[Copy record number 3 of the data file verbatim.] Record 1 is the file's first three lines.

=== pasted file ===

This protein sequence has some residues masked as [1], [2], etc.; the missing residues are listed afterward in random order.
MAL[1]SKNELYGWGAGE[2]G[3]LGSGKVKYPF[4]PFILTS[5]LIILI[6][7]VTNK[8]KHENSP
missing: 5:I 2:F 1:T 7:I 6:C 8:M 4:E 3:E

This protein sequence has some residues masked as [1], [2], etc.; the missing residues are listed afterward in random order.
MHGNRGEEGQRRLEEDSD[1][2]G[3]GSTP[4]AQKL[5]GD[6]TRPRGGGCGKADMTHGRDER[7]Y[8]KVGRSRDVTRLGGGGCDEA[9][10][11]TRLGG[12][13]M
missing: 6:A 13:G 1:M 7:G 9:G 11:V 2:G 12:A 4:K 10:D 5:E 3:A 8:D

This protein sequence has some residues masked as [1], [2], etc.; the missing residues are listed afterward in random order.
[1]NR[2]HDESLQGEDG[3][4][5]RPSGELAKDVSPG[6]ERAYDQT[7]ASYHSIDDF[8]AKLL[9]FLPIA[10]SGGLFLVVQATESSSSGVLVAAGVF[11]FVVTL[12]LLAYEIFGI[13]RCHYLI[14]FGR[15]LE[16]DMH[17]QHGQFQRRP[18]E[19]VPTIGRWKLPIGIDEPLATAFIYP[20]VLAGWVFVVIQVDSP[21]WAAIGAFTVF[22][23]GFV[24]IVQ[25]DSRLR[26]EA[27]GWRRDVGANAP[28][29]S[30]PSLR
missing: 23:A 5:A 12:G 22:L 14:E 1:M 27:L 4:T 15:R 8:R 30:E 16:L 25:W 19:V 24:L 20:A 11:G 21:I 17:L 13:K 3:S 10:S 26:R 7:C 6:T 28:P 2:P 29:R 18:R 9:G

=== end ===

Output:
This protein sequence has some residues masked as [1], [2], etc.; the missing residues are listed afterward in random order.
[1]NR[2]HDESLQGEDG[3][4][5]RPSGELAKDVSPG[6]ERAYDQT[7]ASYHSIDDF[8]AKLL[9]FLPIA[10]SGGLFLVVQATESSSSGVLVAAGVF[11]FVVTL[12]LLAYEIFGI[13]RCHYLI[14]FGR[15]LE[16]DMH[17]QHGQFQRRP[18]E[19]VPTIGRWKLPIGIDEPLATAFIYP[20]VLAGWVFVVIQVDSP[21]WAAIGAFTVF[22][23]GFV[24]IVQ[25]DSRLR[26]EA[27]GWRRDVGANAP[28][29]S[30]PSLR
missing: 23:A 5:A 12:G 22:L 14:E 1:M 27:L 4:T 15:R 8:R 30:E 16:L 25:W 19:V 24:L 20:A 11:G 21:I 17:L 13:K 3:S 10:S 26:R 7:C 6:T 28:P 2:P 29:R 18:R 9:G